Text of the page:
Professor Melissa Murray’s 2012 article “Marriage as Punishment,” published in the Columbia Law Review, earned two awards from the Association of American Law Schools. It earned her husband a good deal of ribbing. “As I explained—to my husband and everyone else—my interest in these issues was academic, not personal,” says Murray, who on July 1 joined NYU Law as a tenured member of the faculty. Her paper’s exploration of marriage as a historical sanction for out-of-wedlock “seduction” reflects her longtime focus on the legal regulation of intimate life.
A graduate of Yale Law School, Murray clerked for US District Judge Stefan Underhill in Connecticut and then-Judge Sonia Sotomayor of the US Court of Appeals for the Second Circuit. She spent 12 years on the Berkeley faculty, eventually serving as faculty director of the school’s Center on Reproductive Rights and Justice and, from March 2016 to June 2017, as Berkeley Law’s interim dean. At NYU Law Murray will join Professor Florencia Marotta-Wurgler ’01 as co-faculty director of the Birnbaum Women’s Leadership Network.
“Rarely do you find in one colleague an insightful and cutting-edge scholar, a gifted and dedicated teacher, and an inspiring and tireless leader,” says Yale Law School Professor Douglas NeJaime, who has known Murray for years. “Melissa is all of these things.” NYU Law Professor Erin Murphy, who was Murray’s colleague at Berkeley, concurs, calling her “a triple threat.”
In her writing and in the classroom, Murray focuses on constitutional, criminal, and family law, and on law and sexuality, often examining the ways these fields intersect. “When you get married,” she notes as an example, “it’s not just that you’re signing on for a monogamous relationship, it’s that adultery historically was a crime.” And, until the Supreme Court’s 1967 ruling in Loving v. Virginia, interracial couples not only could not marry in many states, but faced prosecution if they wed elsewhere. “There are so many ways in which criminal law has really functioned as family law’s muscle,” Murray says.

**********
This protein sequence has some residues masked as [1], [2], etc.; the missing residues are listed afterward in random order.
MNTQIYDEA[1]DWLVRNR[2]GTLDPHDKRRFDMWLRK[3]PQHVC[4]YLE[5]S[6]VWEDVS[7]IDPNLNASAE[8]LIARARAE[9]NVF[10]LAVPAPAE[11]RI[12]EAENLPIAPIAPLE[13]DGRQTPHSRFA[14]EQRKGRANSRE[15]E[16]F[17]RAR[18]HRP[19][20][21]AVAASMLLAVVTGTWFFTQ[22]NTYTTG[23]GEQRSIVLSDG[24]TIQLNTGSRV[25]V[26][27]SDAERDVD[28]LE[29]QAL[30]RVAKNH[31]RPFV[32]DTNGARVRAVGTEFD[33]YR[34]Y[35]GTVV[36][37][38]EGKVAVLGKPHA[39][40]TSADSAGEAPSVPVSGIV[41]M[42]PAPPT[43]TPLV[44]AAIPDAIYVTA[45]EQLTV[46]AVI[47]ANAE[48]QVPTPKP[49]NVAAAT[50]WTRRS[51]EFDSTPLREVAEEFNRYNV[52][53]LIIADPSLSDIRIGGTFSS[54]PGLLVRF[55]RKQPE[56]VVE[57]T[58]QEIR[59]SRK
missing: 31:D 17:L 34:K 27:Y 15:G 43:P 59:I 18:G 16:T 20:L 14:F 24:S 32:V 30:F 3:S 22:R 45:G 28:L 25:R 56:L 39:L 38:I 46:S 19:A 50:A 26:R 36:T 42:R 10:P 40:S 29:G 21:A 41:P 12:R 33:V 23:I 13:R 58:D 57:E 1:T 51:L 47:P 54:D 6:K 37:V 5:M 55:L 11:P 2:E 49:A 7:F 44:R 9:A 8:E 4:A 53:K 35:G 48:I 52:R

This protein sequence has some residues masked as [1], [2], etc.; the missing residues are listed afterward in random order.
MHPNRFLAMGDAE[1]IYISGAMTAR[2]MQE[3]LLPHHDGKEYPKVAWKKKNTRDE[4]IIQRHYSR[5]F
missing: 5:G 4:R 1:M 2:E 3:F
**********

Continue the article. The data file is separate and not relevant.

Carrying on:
Murray has also examined marriage as a “prevailing orthodoxy” that diminishes the legal space for nonmarriage. While she celebrated the 2015 Supreme Court ruling that struck down bans on same-sex marriage, in a California Law Review article she lamented the fact that the decision “builds the case for equal access to marriage on the premise that marriage is the most profound, dignified, and fundamental institution that individuals may enter.” She noted that “even as [the ruling] expands the right to marry, it may also diminish the constitutional protection for life outside of marriage.”
The topics Murray tackles often connect to social and cultural developments and debates in the headlines. In May, she agreed to be interviewed by a video producer who was looking for an expert to discuss how the singer Beyoncé highlights social justice issues. “I was delighted to do it,” Murray says, “Beyoncé invokes feminism from the perspective of women of color and that really speaks to me as a scholar of feminist legal theory who thinks about where women of color enter into the conversation.” The following month, after the US Supreme Court issued its ruling in Masterpiece Cakeshop v. Colorado Civil Rights Commission, she began writing about the decision, which on narrow grounds upheld a baker’s refusal to design a cake for a same-sex couple. Murray’s forthcoming article compares the case to the #MeToo movement as examples of “private actors functioning as sexual regulators.”
Murray says she was drawn to NYU Law because “it has a terrific faculty and the city is an amazing campus.” The Law School community is gaining a member who is as disarmingly relatable as her scholarship is formidable. The biggest adjustment from California, Murray says, has been the weather. “I tried really hard this year to go without wearing socks for as long as possible,” she says, “and I caved really early—like November.” Then she had to get boots. “Footwear,” Murray says, “is hard here.”
Posted September 4, 2018